Trump launches push for tax over­haul

White House, GOP law­mak­ers have yet to fi­nal­ize de­tails of plan


Spring­field, Mo. — Pres­i­dent Don­ald Trump launched his fall push to over­haul the na­tion’s tax sys­tem by pledg­ing Wed­nes­day that the de­tails-to-come plan would “bring back Main Street” by re­duc­ing the crush­ing tax bur­den on mid­dle-class Amer­i­cans, mak­ing a pop­ulist ap­peal for a pro­posal ex­pected to heav­ily ben­e­fit cor­po­rate Amer­ica.

Trump said his vi­sion for re-writ­ing the tax sys­tem, a key cam­paign pledge, would un­lock stronger eco­nomic growth and ben­e­fit com­pa­nies and work­ers alike. He promised it would be “pro-growth, pro-jobs, pro-worker and pro-Amer­i­can.”

True to form for the pres­i­dent, Trump dan­gled the prospect of the “big­gest ever” tax cut and warned that with­out it, “jobs in our coun­try can­not take off the way they should. And it could be much worse than that.”

Trump, who rarely trav­els to pro­mote his pol­icy agenda, chose to de­but his tax over­haul pitch be­fore em­ploy­ees at a man­u­fac­tur­ing plant in Spring­field, Missouri, a com­mu­nity known as the birth­place of Route 66, one of the na­tion’s orig­i­nal high­ways, and one known as Amer­ica’s Main Street.

“This is where Amer­ica’s Main Street will be­gin its big, beau­ti­ful come­back,” the pres­i­dent de­clared.

Af­ter eight months with­out any ma­jor leg­isla­tive vic­to­ries and af­ter a sig­nif­i­cant de­feat on health care, Trump and Repub­li­can con­gres­sional lead­ers face mount­ing pres­sure to notch some sig­nif­i­cant achieve­ments be­fore next year’s midterm elec­tions. But the tax over­haul ef­fort al­ready is fac­ing po­lit­i­cal head­winds.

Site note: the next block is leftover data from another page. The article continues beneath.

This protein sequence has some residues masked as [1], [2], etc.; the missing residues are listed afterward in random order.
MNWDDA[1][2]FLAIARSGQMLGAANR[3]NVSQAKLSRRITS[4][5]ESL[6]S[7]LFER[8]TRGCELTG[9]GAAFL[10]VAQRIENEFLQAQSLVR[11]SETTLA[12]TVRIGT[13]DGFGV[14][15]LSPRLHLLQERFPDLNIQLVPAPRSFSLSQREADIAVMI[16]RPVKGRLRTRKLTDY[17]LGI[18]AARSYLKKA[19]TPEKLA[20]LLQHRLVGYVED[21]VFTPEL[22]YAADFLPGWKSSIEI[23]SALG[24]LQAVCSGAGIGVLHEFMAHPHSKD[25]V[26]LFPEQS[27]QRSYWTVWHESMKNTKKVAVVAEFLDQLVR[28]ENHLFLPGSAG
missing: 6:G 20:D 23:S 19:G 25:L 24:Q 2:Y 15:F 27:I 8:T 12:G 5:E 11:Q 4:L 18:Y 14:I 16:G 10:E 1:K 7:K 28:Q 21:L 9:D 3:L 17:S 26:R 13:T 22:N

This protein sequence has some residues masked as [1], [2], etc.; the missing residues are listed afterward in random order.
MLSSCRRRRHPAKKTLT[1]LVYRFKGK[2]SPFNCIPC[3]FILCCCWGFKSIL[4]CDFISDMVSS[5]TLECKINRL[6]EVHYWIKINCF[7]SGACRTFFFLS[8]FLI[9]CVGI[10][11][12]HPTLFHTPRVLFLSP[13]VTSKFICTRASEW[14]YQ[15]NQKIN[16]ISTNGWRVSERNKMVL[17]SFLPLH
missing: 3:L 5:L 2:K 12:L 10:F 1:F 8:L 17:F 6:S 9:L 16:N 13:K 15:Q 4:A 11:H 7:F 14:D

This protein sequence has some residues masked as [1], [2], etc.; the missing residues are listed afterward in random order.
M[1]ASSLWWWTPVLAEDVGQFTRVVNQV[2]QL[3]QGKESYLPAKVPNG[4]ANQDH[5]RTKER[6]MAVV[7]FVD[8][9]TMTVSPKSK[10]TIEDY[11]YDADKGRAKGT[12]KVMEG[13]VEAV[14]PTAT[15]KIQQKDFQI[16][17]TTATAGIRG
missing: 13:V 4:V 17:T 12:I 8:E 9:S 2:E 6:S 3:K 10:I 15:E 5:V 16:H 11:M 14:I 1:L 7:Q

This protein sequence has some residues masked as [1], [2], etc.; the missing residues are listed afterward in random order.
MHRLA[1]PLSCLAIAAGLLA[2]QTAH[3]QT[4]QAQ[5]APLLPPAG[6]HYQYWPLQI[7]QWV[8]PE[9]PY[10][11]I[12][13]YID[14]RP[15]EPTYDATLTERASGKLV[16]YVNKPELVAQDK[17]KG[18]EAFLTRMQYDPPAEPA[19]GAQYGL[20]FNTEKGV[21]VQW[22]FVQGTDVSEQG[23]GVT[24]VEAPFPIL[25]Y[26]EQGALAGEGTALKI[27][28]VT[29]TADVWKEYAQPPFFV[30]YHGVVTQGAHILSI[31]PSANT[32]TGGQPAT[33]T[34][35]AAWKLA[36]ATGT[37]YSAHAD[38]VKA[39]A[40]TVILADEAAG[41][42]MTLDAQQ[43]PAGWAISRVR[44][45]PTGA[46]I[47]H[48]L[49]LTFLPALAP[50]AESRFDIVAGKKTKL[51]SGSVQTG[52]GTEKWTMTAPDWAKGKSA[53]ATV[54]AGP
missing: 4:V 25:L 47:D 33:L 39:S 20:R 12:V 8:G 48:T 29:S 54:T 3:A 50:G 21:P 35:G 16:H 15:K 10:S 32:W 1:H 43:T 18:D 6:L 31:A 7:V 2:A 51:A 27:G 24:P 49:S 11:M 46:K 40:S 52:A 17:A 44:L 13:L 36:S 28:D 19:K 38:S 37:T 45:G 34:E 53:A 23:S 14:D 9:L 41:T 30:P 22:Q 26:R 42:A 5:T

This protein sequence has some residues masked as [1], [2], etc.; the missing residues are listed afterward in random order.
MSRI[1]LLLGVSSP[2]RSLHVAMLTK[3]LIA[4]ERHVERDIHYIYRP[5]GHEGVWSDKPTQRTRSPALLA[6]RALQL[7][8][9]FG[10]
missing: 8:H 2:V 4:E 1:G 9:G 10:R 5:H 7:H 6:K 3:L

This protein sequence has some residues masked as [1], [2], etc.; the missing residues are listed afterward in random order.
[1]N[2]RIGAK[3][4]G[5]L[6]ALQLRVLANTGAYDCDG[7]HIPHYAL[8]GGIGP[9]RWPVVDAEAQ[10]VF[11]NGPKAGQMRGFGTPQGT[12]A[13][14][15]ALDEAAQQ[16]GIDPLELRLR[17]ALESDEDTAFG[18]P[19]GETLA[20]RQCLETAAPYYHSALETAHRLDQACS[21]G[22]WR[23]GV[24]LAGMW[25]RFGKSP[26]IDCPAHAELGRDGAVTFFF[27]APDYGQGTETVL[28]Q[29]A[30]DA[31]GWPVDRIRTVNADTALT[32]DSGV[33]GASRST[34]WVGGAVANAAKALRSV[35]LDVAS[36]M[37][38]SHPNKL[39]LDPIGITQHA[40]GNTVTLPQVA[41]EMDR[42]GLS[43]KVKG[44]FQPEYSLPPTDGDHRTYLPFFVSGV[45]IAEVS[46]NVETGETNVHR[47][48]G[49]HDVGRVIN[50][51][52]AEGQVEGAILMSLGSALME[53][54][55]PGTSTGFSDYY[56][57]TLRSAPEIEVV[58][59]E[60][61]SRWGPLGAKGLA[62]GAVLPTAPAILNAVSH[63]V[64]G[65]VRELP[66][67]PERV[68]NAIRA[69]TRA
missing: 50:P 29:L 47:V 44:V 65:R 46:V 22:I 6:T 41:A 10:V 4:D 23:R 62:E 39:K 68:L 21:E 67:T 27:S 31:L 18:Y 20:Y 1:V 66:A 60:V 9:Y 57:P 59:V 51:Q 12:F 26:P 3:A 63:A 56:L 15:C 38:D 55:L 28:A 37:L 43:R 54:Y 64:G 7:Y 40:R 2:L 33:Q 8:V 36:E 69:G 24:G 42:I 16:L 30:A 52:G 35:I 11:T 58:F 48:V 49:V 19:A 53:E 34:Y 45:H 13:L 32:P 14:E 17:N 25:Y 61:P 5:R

The White House and Repub­li­can law­mak­ers have not fi­nal­ized de­tails of the plan, and the push comes as Congress re­turns to face an in­tense Septem­ber work­load filled with mustdo items such as rais­ing the debt limit, funding the gov­ern­ment and pro­vid­ing as­sis­tance for the Har­vey re­cov­ery ef­fort.

While the White House has been de­sign­ing a tax plan aimed at ap­peal­ing to Repub­li­cans, Trump sought to cast the ef­fort in bi­par­ti­san terms. He called on mem­bers of both par­ties to work with him on a “once-in-a-gen­er­a­tion op­por­tu­nity to de­liver real tax re­form for every­day hard-work­ing Amer­i­cans.”

“I am fully com­mit­ted to work­ing with Congress to get this job done — and I don’t want to be dis­ap­pointed by Congress, do you un­der­stand?” Trump said. “Do you un­der­stand? Congress. I think Congress is go­ing to make a come­back.”

The pres­i­dent used the of­fi­cial White House event to in­ject an overtly po­lit­i­cal mes­sage aimed at Missouri Demo­cratic Sen. Claire McCaskill, a top Repub­li­can tar­get in next year’s midterm elec­tions.

“We must lower our taxes, and your sen­a­tor, Claire McCaskill, she must do this for you. And if she doesn’t do it for you, you have got to vote her out of of­fice,” Trump said, draw­ing out each of the last five words for em­pha­sis.

Even be­fore Trump took the stage, Democrats ea­gerly laid down their own mark­ers for what the tax plan should look like.

Se­nate Mi­nor­ity Leader Chuck Schumer out­lined a se­ries of con­di­tions, telling re­porters the tax cuts should not go to the wealth­i­est 1 per­cent of Amer­i­cans. He added that the plan should not in­crease the bud­get deficit and should be writ­ten by both par­ties — not just Repub­li­cans like the GOP’s failed health care ef­fort.

“If the pres­i­dent wants to use pop­ulism to sell his tax plan, he ought to con­sider ac­tu­ally putting his money where his mouth is” and cut taxes for the mid­dle class, not the rich­est Amer­i­cans, Schumer said.

The Trump ad­min­is­tra­tion re­leased a one-page set of goals in April for its tax over­haul, fol­lowed by a joint state­ment in July with con­gres­sional lead­ers.


Pres­i­dent Don­ald Trump de­liv­ers re­marks on tax re­form at the Loren Cook Com­pany on Wed­nes­day in Spring­field, Mo.

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